By Brad Choyt for the Valley News (Published in print: Tuesday, June 20, 2017)
We live in a culture that likes to evaluate and quantify how we’re doing. From an early age, we test students relative to their classmates and issue them grades. Governments commission agencies to create national exams that compute a particular slice of achievement so that results can be compared between districts and among schools across the country. And we have students sit through lengthy standardized tests such as the SAT that compare students’ abilities from around the world. These exams provide certain information that is used in a variety of contexts, including the all-important admission to college. But we know even the best designed tests don’t paint a complete picture of a student’s knowledge or potential. All have inherent cultural and social-economic biases that are influenced by one’s familiarity with certain academic contexts. And the opportunity to practice the unique format of questions as well as one’s comfort level with the testing environment also influences results.
Given the weight we place on test results and their long-range impact, we need to ask an essential question: To what extent do these tests predict future success? At best, they reveal a degree of mastery in certain subjects. Certain results correlate to how students perform in their careers or their potential to lead productive lives. At worst, they offer a limited view on what students know and skew expectations for the kind of careers and quality of life they will have long after they fill in the last bubble with a number-2 pencil.
While satisfying our desire to quantify what students know through testing, we need to think critically about the knowledge and skills being evaluated. If we want to have a test that predicts how well students will think in high-level courses and perform in their careers, why not give equal weight to a variety of potential indicators that are needed in the 21st century? Let’s design questions that reveal an ability to think creatively and work collaboratively. Let’s develop a test that evaluates emotional intelligence, empathy and the ability to serve others. Can questions be designed to quantify how well students can synthesize large amounts of information to form an original hypothesis? How about an appreciation of aesthetics and awareness of artistic meaning? For that matter, could we begin to evaluate wisdom and self-actualization?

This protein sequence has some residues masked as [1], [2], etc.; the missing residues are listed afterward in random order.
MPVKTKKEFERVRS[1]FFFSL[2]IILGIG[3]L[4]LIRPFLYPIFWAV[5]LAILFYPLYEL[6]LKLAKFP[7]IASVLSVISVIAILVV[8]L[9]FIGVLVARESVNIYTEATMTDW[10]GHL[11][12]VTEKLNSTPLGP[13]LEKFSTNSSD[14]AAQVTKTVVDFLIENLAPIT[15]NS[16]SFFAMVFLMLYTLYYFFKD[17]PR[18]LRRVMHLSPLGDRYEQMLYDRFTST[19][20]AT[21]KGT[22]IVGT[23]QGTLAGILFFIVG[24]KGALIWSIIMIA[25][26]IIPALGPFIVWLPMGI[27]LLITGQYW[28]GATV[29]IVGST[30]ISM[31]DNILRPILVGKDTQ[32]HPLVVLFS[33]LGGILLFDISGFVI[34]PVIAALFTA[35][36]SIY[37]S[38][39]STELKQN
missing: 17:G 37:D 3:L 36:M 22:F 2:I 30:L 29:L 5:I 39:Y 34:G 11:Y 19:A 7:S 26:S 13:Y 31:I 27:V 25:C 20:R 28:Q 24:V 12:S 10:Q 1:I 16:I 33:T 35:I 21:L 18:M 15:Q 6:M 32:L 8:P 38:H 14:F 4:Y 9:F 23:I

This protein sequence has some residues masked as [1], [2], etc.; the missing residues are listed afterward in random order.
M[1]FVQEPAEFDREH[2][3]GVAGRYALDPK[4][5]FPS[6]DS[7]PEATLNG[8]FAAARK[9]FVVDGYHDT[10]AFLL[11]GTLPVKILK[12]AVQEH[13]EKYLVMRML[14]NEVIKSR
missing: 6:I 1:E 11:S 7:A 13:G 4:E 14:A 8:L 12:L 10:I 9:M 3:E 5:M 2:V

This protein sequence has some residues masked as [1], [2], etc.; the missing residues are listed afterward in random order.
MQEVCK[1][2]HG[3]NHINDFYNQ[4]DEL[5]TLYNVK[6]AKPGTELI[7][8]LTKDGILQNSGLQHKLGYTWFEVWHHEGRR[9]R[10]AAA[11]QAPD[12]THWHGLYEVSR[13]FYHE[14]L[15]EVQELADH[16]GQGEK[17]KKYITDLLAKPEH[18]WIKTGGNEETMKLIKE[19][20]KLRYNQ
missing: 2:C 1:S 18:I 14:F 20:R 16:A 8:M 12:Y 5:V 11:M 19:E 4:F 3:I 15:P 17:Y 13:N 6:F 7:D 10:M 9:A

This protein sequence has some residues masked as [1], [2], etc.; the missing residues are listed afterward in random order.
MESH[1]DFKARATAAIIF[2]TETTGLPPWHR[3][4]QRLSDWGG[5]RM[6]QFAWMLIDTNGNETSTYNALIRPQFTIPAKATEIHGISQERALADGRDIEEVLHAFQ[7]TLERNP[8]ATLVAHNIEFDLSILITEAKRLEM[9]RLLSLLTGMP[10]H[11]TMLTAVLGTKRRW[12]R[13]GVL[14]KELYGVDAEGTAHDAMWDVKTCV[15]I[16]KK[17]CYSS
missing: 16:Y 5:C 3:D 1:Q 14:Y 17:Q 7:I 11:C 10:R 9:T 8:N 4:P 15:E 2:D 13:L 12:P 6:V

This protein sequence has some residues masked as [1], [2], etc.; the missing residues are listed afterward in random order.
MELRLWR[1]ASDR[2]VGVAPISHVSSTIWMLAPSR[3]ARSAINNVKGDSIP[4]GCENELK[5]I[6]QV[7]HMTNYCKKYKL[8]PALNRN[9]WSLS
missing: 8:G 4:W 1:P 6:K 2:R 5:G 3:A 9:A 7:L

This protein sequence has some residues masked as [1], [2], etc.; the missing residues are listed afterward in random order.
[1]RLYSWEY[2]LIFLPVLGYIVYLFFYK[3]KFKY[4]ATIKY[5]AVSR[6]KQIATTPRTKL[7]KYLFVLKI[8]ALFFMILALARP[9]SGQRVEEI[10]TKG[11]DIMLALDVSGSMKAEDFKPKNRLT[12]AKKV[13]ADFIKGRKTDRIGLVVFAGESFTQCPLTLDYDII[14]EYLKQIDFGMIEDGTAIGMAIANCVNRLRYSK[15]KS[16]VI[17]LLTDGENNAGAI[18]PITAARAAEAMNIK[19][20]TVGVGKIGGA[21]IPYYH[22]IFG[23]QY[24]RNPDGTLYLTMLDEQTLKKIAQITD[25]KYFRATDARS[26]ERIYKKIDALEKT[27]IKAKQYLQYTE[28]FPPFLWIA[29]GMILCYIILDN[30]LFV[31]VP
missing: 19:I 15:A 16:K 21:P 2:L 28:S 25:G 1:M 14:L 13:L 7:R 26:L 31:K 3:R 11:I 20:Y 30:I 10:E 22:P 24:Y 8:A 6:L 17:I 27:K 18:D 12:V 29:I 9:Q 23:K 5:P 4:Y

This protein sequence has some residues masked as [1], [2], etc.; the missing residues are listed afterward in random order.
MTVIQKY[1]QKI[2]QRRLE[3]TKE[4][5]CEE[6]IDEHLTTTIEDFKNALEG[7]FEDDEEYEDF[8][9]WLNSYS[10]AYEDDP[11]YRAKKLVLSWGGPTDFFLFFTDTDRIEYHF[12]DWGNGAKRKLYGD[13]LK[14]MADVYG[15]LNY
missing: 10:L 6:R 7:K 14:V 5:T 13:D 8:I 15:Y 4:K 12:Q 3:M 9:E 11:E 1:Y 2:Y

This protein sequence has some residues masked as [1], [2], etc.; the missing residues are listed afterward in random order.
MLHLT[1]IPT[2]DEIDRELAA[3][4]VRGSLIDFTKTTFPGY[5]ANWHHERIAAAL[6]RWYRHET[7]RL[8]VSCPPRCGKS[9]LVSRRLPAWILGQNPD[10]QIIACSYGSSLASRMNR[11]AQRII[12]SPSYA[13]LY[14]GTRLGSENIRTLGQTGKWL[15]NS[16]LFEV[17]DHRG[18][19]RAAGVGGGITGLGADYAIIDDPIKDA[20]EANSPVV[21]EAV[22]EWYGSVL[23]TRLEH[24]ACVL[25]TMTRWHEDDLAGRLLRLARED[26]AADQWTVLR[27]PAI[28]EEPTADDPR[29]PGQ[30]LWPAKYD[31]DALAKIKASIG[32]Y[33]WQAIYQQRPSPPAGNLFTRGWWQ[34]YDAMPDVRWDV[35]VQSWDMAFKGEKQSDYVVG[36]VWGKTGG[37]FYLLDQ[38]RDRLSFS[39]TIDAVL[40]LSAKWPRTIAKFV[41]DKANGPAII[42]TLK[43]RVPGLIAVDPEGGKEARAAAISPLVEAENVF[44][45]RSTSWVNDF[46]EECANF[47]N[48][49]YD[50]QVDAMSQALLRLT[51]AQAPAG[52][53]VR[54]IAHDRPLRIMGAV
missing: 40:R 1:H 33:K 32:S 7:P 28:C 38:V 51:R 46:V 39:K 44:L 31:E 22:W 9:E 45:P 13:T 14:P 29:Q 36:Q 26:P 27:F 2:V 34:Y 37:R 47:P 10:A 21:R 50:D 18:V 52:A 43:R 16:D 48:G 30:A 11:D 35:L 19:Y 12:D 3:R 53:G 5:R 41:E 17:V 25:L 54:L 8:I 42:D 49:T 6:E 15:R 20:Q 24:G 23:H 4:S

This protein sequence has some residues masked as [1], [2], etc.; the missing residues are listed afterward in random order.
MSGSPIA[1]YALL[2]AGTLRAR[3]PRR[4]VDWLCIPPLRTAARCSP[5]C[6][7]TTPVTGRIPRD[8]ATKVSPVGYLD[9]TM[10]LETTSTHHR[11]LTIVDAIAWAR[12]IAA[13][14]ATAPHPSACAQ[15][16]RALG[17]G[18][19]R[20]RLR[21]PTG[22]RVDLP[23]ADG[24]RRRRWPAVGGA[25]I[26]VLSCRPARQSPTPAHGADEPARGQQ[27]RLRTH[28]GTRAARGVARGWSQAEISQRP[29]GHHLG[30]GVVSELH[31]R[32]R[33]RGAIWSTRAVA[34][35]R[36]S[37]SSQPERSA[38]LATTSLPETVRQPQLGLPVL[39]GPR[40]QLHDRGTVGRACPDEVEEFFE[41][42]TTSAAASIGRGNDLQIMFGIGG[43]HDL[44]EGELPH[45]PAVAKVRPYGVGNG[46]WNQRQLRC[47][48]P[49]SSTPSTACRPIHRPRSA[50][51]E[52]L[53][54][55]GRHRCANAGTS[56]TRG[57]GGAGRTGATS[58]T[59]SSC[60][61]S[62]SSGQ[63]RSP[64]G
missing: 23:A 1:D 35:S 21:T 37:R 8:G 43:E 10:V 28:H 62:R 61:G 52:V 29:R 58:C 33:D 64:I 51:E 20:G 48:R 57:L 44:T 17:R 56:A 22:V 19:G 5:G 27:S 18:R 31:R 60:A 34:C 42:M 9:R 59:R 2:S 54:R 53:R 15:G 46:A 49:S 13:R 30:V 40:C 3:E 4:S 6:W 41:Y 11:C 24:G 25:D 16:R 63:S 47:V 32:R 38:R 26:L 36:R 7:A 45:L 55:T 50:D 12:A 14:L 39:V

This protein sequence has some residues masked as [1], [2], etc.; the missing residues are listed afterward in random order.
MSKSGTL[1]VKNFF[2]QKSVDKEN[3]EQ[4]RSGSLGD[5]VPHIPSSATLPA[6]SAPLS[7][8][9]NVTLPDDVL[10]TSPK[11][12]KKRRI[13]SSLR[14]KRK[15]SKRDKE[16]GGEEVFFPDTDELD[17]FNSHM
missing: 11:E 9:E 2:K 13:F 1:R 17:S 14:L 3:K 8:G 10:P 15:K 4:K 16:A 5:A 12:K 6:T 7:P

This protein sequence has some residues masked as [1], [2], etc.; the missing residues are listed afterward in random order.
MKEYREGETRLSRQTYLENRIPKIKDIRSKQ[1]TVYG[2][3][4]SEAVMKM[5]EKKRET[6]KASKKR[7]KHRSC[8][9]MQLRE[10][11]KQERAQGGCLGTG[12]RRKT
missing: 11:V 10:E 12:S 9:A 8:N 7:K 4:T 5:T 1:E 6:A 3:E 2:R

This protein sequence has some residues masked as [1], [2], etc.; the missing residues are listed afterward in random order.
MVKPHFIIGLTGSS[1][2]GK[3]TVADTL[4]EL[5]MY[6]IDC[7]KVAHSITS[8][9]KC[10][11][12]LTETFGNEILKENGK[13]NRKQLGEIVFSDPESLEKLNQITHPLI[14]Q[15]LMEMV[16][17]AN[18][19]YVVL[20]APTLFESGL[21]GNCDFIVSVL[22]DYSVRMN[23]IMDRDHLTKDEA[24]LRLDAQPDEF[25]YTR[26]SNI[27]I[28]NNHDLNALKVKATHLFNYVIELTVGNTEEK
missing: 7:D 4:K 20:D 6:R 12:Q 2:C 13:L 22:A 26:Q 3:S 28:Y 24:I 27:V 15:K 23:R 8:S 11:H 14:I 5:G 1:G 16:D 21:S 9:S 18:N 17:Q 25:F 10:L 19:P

Educators are not blind to developing these skills. For example, many schools offer opportunities to become involved in community service. In some of best scenarios, these programs are integrated into the academic curriculum. Students may be given the chance to communicate directly with individuals struggling in the aftermath of a natural disaster or those attempting to break a cycle of poverty. And if these initiatives are guided well by peers or teachers, they provide opportunities to solve complex problems collaboratively. They may also form life-long habits that foster positive social change and compassion.
Most of us would agree that providing these opportunities helps to form essential elements of character and that our society is a better place when there are channels for people to help others. But we don’t yet have ways to quantify how effective students are when learning these life lessons, let alone use these as evaluations for college admission or to demonstrate why one might be the best candidate for a job.
Our society needs tests with new sets of questions that evaluate more meaningful criteria. It is time to shift the focus from favoring the knowledge processors and instead reward the doers, thinkers, collaborators and synthesizers among us. Students should be understood, fostered, and appreciated as multi-faceted individuals who may help to shape the world in ways we can’t begin to predict or anticipate. We need to encourage them to think and act in positive ways by valuing and beginning to quantify the very qualities that will help them get there. This starts at the earliest ages with building and implementing curricula that focuses on these life lessons. It continues by providing hands-on learning experiences that may expand a traditional notion of a classroom. And at appropriate intervals, it includes tests, portfolios, presentations, exhibitions and other forms of making their work visible for evaluation so they may demonstrate the way they see the world. This knowledge and skill set doesn’t stop when the test is sent off and the results come back in the mail. If we are doing our job in schools, these tests are only the beginning of the development of a robust portrait of who students really are.
Brad Choyt is Head of School at Crossroads Academy in Lyme.